Star Citizen Gamescom 2017 Presentation – 3.0 and Face Over Internet Protocol (FOIP)

Alessio Palumbo

Star Citizen remains far and ahead the most ambitious game in development. With the incredible and ever-growing amount of $157,718,883 in crowdfunding, it's only obvious that there is a massive community following closely all of the development updates.

During Gamescom 2017, Chris Roberts and his crew once again provided their annual presentation. The most surprising announcement was probably the partnership with Faceware to develop what Roberts Space Industries is calling Face Over Internet Protocol, or FOIP.

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In short, this will introduce real-time facial animation based on the player's own expressions, head tracking and even tridimensional audio positioning.

  • With Faceware’s upcoming motion sensor, you’ll be able to have all of your facial animations scanned, analyzed, and instantly streamed at 60fps right onto your character’s face within the ‘Verse. Alternatively, you can use your system’s built-in webcam (quality of the facial detection may vary by model).
  • Using your microphone or other audio input device, we’ll be able to capture your voice and broadcast it from the point in 3D space where your character is located.
  • We’ve further modified the tech so that we can also utilize Faceware to track the direction and movement of your head and eyes. This will allow you to freely look around your cockpit without any additional hardware or peripherals.

Since performance may vary based on the webcam used, Faceware is developing a webcam specifically designed for Star Citizen which should be able to work without issues even in low-light environments (useful, for instance, when you're playing at night time).

No price or release date was announced for the camera. The FOIP feature won't be available until 3.1 hits, either, but you can watch a rather impressive demonstration in the video below, with Liam Cunningham's in-game character model reacting in real time.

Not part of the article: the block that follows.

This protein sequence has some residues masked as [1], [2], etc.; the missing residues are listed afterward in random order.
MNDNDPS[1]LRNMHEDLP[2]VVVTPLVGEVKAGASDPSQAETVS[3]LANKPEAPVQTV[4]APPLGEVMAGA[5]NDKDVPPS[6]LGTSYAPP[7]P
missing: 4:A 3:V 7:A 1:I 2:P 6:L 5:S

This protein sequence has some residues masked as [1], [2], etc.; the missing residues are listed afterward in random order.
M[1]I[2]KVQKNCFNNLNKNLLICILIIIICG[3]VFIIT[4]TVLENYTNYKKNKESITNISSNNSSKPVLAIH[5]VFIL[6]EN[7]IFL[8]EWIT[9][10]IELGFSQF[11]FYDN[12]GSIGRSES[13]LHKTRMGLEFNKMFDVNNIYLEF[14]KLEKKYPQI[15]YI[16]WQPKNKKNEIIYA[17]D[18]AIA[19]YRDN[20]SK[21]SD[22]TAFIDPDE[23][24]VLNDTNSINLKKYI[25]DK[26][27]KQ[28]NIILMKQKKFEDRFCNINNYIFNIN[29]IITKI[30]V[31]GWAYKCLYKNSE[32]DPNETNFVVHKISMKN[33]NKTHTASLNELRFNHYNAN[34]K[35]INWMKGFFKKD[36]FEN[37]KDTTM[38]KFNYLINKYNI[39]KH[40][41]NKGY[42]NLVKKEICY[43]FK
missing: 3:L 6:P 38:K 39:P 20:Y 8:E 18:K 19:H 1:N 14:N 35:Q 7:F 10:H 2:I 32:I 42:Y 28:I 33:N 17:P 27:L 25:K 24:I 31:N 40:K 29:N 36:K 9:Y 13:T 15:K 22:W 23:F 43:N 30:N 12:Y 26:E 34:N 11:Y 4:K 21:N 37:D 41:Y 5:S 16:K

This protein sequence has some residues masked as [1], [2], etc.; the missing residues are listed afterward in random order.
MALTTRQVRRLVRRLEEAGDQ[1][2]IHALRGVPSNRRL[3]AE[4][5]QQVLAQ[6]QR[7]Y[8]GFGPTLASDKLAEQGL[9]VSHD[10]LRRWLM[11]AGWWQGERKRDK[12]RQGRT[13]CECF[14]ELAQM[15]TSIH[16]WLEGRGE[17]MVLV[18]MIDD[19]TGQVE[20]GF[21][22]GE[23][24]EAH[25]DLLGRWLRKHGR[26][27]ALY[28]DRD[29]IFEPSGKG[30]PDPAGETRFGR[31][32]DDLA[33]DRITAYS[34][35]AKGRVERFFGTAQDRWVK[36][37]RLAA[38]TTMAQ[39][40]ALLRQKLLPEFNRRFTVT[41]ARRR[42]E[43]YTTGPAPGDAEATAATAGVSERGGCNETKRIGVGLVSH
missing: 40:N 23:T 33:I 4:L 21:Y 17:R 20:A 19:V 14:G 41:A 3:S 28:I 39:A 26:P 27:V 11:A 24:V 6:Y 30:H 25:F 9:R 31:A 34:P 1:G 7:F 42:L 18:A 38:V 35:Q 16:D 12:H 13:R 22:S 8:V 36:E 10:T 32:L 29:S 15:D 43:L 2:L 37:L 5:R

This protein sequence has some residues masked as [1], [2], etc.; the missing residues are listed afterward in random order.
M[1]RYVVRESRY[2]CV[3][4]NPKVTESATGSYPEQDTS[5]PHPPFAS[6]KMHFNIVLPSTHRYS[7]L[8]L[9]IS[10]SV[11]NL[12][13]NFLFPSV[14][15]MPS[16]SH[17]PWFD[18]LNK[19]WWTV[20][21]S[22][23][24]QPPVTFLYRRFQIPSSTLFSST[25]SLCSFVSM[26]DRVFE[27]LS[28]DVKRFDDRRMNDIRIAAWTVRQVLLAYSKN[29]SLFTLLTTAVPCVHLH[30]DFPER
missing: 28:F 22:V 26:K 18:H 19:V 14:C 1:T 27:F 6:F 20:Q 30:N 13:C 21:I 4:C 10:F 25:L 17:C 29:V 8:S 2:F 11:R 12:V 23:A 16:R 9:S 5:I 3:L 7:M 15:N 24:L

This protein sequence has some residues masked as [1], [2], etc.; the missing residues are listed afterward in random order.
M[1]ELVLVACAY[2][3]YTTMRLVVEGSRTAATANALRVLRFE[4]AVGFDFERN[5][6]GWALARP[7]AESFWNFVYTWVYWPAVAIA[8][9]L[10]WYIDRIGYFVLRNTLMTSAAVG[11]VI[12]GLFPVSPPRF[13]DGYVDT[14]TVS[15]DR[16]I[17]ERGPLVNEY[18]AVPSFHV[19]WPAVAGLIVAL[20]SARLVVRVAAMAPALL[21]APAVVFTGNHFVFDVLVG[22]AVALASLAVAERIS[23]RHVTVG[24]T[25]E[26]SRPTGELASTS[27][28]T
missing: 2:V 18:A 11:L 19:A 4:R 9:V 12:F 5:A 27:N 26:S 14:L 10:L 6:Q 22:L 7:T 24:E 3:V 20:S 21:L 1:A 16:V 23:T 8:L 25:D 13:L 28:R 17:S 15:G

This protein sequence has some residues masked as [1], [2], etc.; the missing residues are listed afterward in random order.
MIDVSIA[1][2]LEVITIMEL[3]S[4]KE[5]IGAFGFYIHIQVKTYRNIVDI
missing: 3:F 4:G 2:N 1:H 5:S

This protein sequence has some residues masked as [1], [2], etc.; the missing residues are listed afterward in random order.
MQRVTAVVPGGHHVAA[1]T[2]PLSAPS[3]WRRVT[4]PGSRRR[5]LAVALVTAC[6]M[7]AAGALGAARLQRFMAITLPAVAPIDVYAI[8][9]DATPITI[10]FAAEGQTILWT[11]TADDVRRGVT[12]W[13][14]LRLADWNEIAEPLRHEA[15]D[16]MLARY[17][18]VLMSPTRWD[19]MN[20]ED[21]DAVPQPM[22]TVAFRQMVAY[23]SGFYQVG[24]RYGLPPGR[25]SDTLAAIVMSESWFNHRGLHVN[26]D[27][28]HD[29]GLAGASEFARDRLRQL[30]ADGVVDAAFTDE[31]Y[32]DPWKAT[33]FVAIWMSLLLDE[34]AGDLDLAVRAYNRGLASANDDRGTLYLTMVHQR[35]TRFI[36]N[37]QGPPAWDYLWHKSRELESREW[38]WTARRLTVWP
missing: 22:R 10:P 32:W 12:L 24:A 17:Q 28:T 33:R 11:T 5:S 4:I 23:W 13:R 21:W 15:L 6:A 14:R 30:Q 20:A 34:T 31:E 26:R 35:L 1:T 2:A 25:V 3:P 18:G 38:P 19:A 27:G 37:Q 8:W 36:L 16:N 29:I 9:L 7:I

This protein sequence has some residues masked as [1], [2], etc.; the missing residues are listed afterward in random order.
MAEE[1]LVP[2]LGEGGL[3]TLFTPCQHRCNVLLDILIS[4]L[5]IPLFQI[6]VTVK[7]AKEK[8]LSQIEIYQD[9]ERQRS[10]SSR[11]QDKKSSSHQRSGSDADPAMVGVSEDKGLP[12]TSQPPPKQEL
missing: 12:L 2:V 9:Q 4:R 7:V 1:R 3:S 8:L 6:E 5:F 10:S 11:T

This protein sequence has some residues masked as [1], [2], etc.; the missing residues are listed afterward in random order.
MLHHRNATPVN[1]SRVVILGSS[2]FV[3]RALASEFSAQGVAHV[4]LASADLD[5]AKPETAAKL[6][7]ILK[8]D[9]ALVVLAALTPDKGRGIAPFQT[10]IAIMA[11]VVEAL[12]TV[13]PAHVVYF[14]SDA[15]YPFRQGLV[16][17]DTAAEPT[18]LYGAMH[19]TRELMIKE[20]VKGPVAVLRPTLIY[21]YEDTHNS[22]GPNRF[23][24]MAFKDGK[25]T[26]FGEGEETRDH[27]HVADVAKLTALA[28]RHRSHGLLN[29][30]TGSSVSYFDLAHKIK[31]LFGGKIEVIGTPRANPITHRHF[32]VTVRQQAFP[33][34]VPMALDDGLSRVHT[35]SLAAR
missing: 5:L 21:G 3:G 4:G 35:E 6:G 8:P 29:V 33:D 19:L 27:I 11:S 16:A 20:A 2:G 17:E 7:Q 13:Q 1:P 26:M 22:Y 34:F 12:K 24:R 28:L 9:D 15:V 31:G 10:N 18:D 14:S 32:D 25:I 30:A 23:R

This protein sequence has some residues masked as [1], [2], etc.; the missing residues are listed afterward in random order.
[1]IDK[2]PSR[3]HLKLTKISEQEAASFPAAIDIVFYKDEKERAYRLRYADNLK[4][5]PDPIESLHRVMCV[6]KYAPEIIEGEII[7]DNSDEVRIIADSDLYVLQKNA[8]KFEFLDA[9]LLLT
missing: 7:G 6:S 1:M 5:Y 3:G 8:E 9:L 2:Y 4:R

Going back to the 3.0 update, it's set to introduce persistence. This means that upon logging into Star Citizen, your ship will be exactly as you left it, and you can also bank your money. Players will now be able to buy weapons and ship items, while buying actual ships in the game will be added with 3.1. Clothing is also modular now, allowing players to mix and match clothing items to their preference.

The mobiGlas interface will easily remind Fallout fans of the PipBoy. When you aren't on a ship, this will be the main interface displaying anything from your current missions to atmospheric data and even the player's heart rate. Interestingly, bystanders may peek over to see what you're currently doing via mobiGlas.

Star Citizen's 3.0 update will feature some twenty-six mission archetypes as well as a "larger number" of procedurally generated missions, to provide a decent amount of replayability.

With regards to ship, the 600i has been finally launched. As to the 3.0 update, Roberts is confident that the Alpha will be available between September 4 and 8.

You can check out the whole show recorded, available in the YouTube video embedded right below.

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